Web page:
The approach exists in the market to a degree already. Historically, there has been a small portion of investors and institutional managers that offer a few select clients the ability to have their own view on voting, usually in the form of a specific voting policy, and proxy advisor Institutional Shareholder Services, which works with roughly 1,500 investment managers, has been expanding its offerings to accommodate what it is seeing in the market. For example, in addition to a “benchmark view,” it offers proxy guidance for perspectives including Taft-Hartley plans focused on labor, sustainability and climate policy.

To be sure, as another annual meeting season begins, ESG issues will again be high-profile among shareholder resolutions and their success at annual meetings has grown. The 2021 proxy season saw a record number of shareholder proposals on ESG – and a record level of support from shareholders, averaging 32% approval, according to a recent Conference Board review and outlook. Indeed, one data point that helps explain why Berkshire Hathaway’s Munger is voicing his concerns is that even Warren Buffett’s company has seen a significant rise in support from shareholders for ESG measures, voting against Buffett and his board’s stated position.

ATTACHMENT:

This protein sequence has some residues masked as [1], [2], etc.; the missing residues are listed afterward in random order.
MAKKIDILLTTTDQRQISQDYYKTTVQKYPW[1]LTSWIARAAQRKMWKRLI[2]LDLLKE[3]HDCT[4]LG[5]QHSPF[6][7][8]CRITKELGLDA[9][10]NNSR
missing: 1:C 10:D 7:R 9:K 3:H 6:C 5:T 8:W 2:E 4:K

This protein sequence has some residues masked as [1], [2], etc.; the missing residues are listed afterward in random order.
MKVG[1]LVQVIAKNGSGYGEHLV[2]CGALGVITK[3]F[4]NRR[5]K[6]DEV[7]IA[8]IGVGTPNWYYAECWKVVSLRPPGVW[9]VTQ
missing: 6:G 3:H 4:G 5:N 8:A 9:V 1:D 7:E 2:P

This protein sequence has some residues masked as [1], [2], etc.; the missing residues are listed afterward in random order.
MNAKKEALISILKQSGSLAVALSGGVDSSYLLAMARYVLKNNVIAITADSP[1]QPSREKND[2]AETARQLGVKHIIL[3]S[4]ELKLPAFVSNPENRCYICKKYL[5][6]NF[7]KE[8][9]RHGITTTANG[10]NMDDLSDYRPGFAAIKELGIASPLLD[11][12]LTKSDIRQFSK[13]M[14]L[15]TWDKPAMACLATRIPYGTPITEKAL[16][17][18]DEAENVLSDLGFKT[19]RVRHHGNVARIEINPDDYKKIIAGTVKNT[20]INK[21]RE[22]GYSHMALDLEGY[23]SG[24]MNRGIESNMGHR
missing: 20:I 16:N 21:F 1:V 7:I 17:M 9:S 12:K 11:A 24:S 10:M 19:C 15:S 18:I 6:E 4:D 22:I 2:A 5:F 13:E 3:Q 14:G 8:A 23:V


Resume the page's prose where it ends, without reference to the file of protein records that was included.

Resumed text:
Companies will be analyzing the data from the 2022 season and the issues where the voting power was most often used, how it influenced voting trends, and the overall percentage of shareholders who embrace the new power as a first step in understanding how proxy voting may be permanently altered.

A new generation of retail investors

BlackRock says that over 60 million people globally invest in retirement assets that will be eligible for what it calls “voting choice,” and Broadridge Financial data suggests this trend will ultimately reach more younger Americans who are participating in the markets directly, as vehicles like ETFs become ubiquitous and zero-fee trading of equities becomes the norm.

While the meme stocks received a lot of headline attention during the pandemic, Reese says that underlying data on volume growth in equities, mutual funds and ETFs shows it will remain sustainably higher even if it comes down from a pandemic peak, which reached 26% volume growth. It expects the growth to remain in double-digits, though, and it is seeing the broader investing participating across sectors, from energy companies to financials, and from small-caps to large-caps. “It is not just ‘the meme stocks,’ though we saw growth there as well, but it is not driving the growth overall,” Reese said.